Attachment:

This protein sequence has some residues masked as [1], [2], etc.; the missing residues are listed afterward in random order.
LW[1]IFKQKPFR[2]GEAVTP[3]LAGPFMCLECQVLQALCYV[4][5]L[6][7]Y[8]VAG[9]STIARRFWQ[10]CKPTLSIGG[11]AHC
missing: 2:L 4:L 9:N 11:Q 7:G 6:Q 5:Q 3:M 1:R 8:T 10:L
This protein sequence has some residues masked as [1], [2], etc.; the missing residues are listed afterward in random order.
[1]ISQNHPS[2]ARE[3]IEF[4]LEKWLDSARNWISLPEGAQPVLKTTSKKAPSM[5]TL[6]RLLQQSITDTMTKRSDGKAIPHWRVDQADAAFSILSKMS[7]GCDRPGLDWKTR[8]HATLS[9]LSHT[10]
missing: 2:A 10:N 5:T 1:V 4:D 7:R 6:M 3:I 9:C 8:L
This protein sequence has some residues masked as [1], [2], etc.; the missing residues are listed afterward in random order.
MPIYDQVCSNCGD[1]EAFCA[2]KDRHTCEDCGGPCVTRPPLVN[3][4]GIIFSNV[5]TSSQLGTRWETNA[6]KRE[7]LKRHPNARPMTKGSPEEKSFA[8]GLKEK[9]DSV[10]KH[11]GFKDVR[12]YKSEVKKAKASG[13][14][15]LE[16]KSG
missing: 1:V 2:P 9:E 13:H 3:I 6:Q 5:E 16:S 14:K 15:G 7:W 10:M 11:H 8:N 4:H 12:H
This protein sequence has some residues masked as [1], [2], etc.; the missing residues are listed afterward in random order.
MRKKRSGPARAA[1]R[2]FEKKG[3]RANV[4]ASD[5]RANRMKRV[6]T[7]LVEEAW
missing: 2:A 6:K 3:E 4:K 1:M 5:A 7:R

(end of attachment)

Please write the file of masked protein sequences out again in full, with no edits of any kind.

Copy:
This protein sequence has some residues masked as [1], [2], etc.; the missing residues are listed afterward in random order.
LW[1]IFKQKPFR[2]GEAVTP[3]LAGPFMCLECQVLQALCYV[4][5]L[6][7]Y[8]VAG[9]STIARRFWQ[10]CKPTLSIGG[11]AHC
missing: 2:L 4:L 9:N 11:Q 7:G 6:Q 5:Q 3:M 1:R 8:T 10:L
This protein sequence has some residues masked as [1], [2], etc.; the missing residues are listed afterward in random order.
[1]ISQNHPS[2]ARE[3]IEF[4]LEKWLDSARNWISLPEGAQPVLKTTSKKAPSM[5]TL[6]RLLQQSITDTMTKRSDGKAIPHWRVDQADAAFSILSKMS[7]GCDRPGLDWKTR[8]HATLS[9]LSHT[10]
missing: 2:A 10:N 5:T 1:V 4:D 7:R 6:M 3:I 9:C 8:L
This protein sequence has some residues masked as [1], [2], etc.; the missing residues are listed afterward in random order.
MPIYDQVCSNCGD[1]EAFCA[2]KDRHTCEDCGGPCVTRPPLVN[3][4]GIIFSNV[5]TSSQLGTRWETNA[6]KRE[7]LKRHPNARPMTKGSPEEKSFA[8]GLKEK[9]DSV[10]KH[11]GFKDVR[12]YKSEVKKAKASG[13][14][15]LE[16]KSG
missing: 1:V 2:P 9:E 13:H 3:I 6:Q 5:E 16:S 14:K 15:G 7:W 10:M 11:H 8:N 4:H 12:H
This protein sequence has some residues masked as [1], [2], etc.; the missing residues are listed afterward in random order.
MRKKRSGPARAA[1]R[2]FEKKG[3]RANV[4]ASD[5]RANRMKRV[6]T[7]LVEEAW
missing: 2:A 6:K 3:E 4:K 1:M 5:A 7:R